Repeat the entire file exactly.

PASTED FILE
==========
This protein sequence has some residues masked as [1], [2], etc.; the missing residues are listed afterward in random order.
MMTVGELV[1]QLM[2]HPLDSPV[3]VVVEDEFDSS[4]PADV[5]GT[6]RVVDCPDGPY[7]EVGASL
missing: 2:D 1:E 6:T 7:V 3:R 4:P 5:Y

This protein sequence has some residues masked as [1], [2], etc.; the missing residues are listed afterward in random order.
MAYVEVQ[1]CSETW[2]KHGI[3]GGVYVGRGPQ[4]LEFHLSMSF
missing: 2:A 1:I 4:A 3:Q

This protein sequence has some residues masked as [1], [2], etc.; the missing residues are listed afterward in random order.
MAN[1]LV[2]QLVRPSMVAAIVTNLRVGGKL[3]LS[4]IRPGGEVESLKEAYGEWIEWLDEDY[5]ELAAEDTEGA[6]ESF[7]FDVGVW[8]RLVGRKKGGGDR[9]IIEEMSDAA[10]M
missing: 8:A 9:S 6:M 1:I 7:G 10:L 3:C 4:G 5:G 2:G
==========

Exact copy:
This protein sequence has some residues masked as [1], [2], etc.; the missing residues are listed afterward in random order.
MMTVGELV[1]QLM[2]HPLDSPV[3]VVVEDEFDSS[4]PADV[5]GT[6]RVVDCPDGPY[7]EVGASL
missing: 2:D 1:E 6:T 7:V 3:R 4:P 5:Y

This protein sequence has some residues masked as [1], [2], etc.; the missing residues are listed afterward in random order.
MAYVEVQ[1]CSETW[2]KHGI[3]GGVYVGRGPQ[4]LEFHLSMSF
missing: 2:A 1:I 4:A 3:Q

This protein sequence has some residues masked as [1], [2], etc.; the missing residues are listed afterward in random order.
MAN[1]LV[2]QLVRPSMVAAIVTNLRVGGKL[3]LS[4]IRPGGEVESLKEAYGEWIEWLDEDY[5]ELAAEDTEGA[6]ESF[7]FDVGVW[8]RLVGRKKGGGDR[9]IIEEMSDAA[10]M
missing: 8:A 9:S 6:M 1:I 7:G 10:L 3:C 4:G 5:G 2:G